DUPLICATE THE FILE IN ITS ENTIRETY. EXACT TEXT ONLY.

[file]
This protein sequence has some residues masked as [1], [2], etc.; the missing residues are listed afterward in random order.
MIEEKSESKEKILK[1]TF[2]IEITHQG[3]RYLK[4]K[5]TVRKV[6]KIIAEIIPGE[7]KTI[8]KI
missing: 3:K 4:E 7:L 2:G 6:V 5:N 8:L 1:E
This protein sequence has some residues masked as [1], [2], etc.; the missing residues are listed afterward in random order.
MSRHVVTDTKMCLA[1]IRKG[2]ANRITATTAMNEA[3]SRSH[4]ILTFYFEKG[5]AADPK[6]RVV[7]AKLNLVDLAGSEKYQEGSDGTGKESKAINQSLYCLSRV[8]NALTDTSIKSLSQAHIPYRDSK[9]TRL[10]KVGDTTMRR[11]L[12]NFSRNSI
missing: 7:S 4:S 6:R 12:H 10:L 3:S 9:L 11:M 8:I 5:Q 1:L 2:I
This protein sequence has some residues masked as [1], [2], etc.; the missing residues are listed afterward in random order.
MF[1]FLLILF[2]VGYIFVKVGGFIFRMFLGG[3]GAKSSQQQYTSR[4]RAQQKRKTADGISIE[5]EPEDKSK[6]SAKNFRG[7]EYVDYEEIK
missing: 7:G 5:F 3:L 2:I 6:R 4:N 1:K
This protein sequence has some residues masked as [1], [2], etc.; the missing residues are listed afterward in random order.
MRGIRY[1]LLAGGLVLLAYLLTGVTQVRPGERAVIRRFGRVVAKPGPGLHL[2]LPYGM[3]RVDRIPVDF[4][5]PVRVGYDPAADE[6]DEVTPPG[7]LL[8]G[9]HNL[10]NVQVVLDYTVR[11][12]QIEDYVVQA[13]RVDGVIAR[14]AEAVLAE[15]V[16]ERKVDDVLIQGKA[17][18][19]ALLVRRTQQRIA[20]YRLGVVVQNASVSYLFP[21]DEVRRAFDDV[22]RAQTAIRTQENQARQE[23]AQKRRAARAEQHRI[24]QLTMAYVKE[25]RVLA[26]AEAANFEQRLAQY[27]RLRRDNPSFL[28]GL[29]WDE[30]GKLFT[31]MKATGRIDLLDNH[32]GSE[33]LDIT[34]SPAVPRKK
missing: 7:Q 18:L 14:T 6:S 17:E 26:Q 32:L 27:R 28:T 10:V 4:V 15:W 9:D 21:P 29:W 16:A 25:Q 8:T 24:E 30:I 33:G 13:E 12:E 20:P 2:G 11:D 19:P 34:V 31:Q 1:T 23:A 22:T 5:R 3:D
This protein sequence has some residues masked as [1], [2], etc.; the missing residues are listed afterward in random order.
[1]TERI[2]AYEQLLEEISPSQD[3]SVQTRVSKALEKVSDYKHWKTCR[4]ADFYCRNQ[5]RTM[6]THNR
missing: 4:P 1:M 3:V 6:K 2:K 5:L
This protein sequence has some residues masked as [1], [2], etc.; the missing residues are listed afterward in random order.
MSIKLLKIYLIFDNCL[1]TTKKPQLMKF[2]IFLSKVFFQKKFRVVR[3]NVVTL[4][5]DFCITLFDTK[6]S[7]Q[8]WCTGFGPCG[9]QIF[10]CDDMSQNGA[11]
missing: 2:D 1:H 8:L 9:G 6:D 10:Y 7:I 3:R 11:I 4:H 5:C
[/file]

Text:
This protein sequence has some residues masked as [1], [2], etc.; the missing residues are listed afterward in random order.
MIEEKSESKEKILK[1]TF[2]IEITHQG[3]RYLK[4]K[5]TVRKV[6]KIIAEIIPGE[7]KTI[8]KI
missing: 3:K 4:E 7:L 2:G 6:V 5:N 8:L 1:E
This protein sequence has some residues masked as [1], [2], etc.; the missing residues are listed afterward in random order.
MSRHVVTDTKMCLA[1]IRKG[2]ANRITATTAMNEA[3]SRSH[4]ILTFYFEKG[5]AADPK[6]RVV[7]AKLNLVDLAGSEKYQEGSDGTGKESKAINQSLYCLSRV[8]NALTDTSIKSLSQAHIPYRDSK[9]TRL[10]KVGDTTMRR[11]L[12]NFSRNSI
missing: 7:S 4:S 6:R 12:H 10:L 3:S 9:L 11:M 8:I 5:Q 1:L 2:I
This protein sequence has some residues masked as [1], [2], etc.; the missing residues are listed afterward in random order.
MF[1]FLLILF[2]VGYIFVKVGGFIFRMFLGG[3]GAKSSQQQYTSR[4]RAQQKRKTADGISIE[5]EPEDKSK[6]SAKNFRG[7]EYVDYEEIK
missing: 7:G 5:F 3:L 2:I 6:R 4:N 1:K
This protein sequence has some residues masked as [1], [2], etc.; the missing residues are listed afterward in random order.
MRGIRY[1]LLAGGLVLLAYLLTGVTQVRPGERAVIRRFGRVVAKPGPGLHL[2]LPYGM[3]RVDRIPVDF[4][5]PVRVGYDPAADE[6]DEVTPPG[7]LL[8]G[9]HNL[10]NVQVVLDYTVR[11][12]QIEDYVVQA[13]RVDGVIAR[14]AEAVLAE[15]V[16]ERKVDDVLIQGKA[17][18][19]ALLVRRTQQRIA[20]YRLGVVVQNASVSYLFP[21]DEVRRAFDDV[22]RAQTAIRTQENQARQE[23]AQKRRAARAEQHRI[24]QLTMAYVKE[25]RVLA[26]AEAANFEQRLAQY[27]RLRRDNPSFL[28]GL[29]WDE[30]GKLFT[31]MKATGRIDLLDNH[32]GSE[33]LDIT[34]SPAVPRKK
missing: 7:Q 18:L 14:T 6:S 17:E 26:Q 32:L 27:R 28:T 10:V 4:V 15:W 9:D 21:P 29:W 16:A 25:Q 8:T 24:E 30:I 33:G 13:E 12:E 20:P 2:G 11:D 19:P 34:V 31:Q 1:T 23:A 22:T 5:R 3:D
This protein sequence has some residues masked as [1], [2], etc.; the missing residues are listed afterward in random order.
[1]TERI[2]AYEQLLEEISPSQD[3]SVQTRVSKALEKVSDYKHWKTCR[4]ADFYCRNQ[5]RTM[6]THNR
missing: 4:P 1:M 3:V 6:K 2:K 5:L
This protein sequence has some residues masked as [1], [2], etc.; the missing residues are listed afterward in random order.
MSIKLLKIYLIFDNCL[1]TTKKPQLMKF[2]IFLSKVFFQKKFRVVR[3]NVVTL[4][5]DFCITLFDTK[6]S[7]Q[8]WCTGFGPCG[9]QIF[10]CDDMSQNGA[11]
missing: 2:D 1:H 8:L 9:G 6:D 10:Y 7:I 3:R 11:I 4:H 5:C